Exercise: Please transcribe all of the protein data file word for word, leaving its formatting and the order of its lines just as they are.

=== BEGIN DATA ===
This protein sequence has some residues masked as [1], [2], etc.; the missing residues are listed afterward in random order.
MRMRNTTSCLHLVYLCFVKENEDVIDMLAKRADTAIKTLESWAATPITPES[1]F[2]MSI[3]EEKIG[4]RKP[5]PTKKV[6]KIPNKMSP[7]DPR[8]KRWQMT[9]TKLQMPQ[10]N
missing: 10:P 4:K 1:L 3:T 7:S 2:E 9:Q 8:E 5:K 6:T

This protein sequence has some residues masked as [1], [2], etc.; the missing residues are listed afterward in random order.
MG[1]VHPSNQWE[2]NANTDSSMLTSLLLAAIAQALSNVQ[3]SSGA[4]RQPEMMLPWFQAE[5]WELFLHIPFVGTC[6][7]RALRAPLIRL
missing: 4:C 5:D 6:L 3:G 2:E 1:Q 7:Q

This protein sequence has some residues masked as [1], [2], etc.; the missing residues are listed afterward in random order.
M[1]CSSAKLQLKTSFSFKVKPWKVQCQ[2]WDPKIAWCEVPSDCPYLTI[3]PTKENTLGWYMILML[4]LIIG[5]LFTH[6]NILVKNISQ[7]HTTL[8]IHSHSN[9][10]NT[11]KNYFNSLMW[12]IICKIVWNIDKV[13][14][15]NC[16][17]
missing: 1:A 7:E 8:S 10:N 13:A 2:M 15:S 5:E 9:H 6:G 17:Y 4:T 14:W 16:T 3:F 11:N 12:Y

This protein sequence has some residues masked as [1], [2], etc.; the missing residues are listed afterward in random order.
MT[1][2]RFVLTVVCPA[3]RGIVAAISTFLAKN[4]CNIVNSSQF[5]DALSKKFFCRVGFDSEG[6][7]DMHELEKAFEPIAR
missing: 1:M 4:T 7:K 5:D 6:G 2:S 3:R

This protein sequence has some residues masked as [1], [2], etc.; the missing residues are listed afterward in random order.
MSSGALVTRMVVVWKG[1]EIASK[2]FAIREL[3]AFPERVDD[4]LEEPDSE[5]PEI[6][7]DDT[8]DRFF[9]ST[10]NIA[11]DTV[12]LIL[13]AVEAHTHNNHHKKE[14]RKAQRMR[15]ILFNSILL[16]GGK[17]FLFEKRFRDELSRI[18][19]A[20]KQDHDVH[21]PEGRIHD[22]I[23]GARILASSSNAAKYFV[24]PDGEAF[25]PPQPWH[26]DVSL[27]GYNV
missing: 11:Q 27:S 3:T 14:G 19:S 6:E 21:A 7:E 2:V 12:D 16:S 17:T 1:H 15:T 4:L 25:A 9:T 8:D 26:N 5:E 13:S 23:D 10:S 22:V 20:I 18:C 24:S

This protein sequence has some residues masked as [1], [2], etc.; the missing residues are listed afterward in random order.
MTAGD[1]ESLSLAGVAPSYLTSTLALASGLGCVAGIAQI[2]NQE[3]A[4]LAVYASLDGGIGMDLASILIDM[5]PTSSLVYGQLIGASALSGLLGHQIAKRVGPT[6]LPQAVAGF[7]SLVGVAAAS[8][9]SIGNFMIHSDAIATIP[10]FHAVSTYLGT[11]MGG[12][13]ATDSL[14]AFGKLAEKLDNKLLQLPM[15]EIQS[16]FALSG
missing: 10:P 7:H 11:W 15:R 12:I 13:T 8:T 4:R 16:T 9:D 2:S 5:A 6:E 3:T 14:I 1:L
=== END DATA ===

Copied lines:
This protein sequence has some residues masked as [1], [2], etc.; the missing residues are listed afterward in random order.
MRMRNTTSCLHLVYLCFVKENEDVIDMLAKRADTAIKTLESWAATPITPES[1]F[2]MSI[3]EEKIG[4]RKP[5]PTKKV[6]KIPNKMSP[7]DPR[8]KRWQMT[9]TKLQMPQ[10]N
missing: 10:P 4:K 1:L 3:T 7:S 2:E 9:Q 8:E 5:K 6:T

This protein sequence has some residues masked as [1], [2], etc.; the missing residues are listed afterward in random order.
MG[1]VHPSNQWE[2]NANTDSSMLTSLLLAAIAQALSNVQ[3]SSGA[4]RQPEMMLPWFQAE[5]WELFLHIPFVGTC[6][7]RALRAPLIRL
missing: 4:C 5:D 6:L 3:G 2:E 1:Q 7:Q

This protein sequence has some residues masked as [1], [2], etc.; the missing residues are listed afterward in random order.
M[1]CSSAKLQLKTSFSFKVKPWKVQCQ[2]WDPKIAWCEVPSDCPYLTI[3]PTKENTLGWYMILML[4]LIIG[5]LFTH[6]NILVKNISQ[7]HTTL[8]IHSHSN[9][10]NT[11]KNYFNSLMW[12]IICKIVWNIDKV[13][14][15]NC[16][17]
missing: 1:A 7:E 8:S 10:N 13:A 2:M 15:S 5:E 9:H 6:G 17:Y 4:T 14:W 16:T 3:F 11:N 12:Y

This protein sequence has some residues masked as [1], [2], etc.; the missing residues are listed afterward in random order.
MT[1][2]RFVLTVVCPA[3]RGIVAAISTFLAKN[4]CNIVNSSQF[5]DALSKKFFCRVGFDSEG[6][7]DMHELEKAFEPIAR
missing: 1:M 4:T 7:K 5:D 6:G 2:S 3:R

This protein sequence has some residues masked as [1], [2], etc.; the missing residues are listed afterward in random order.
MSSGALVTRMVVVWKG[1]EIASK[2]FAIREL[3]AFPERVDD[4]LEEPDSE[5]PEI[6][7]DDT[8]DRFF[9]ST[10]NIA[11]DTV[12]LIL[13]AVEAHTHNNHHKKE[14]RKAQRMR[15]ILFNSILL[16]GGK[17]FLFEKRFRDELSRI[18][19]A[20]KQDHDVH[21]PEGRIHD[22]I[23]GARILASSSNAAKYFV[24]PDGEAF[25]PPQPWH[26]DVSL[27]GYNV
missing: 11:Q 27:S 3:T 14:G 19:S 6:E 21:A 7:E 2:V 12:D 16:S 17:T 1:H 15:T 4:L 25:A 9:T 8:D 26:N 5:E 13:S 23:D 10:S 22:V 20:I 18:C 24:S

This protein sequence has some residues masked as [1], [2], etc.; the missing residues are listed afterward in random order.
MTAGD[1]ESLSLAGVAPSYLTSTLALASGLGCVAGIAQI[2]NQE[3]A[4]LAVYASLDGGIGMDLASILIDM[5]PTSSLVYGQLIGASALSGLLGHQIAKRVGPT[6]LPQAVAGF[7]SLVGVAAAS[8][9]SIGNFMIHSDAIATIP[10]FHAVSTYLGT[11]MGG[12][13]ATDSL[14]AFGKLAEKLDNKLLQLPM[15]EIQS[16]FALSG
missing: 10:P 7:H 11:W 15:R 12:I 13:T 8:T 4:R 16:T 9:D 2:S 5:A 6:E 3:T 14:I 1:L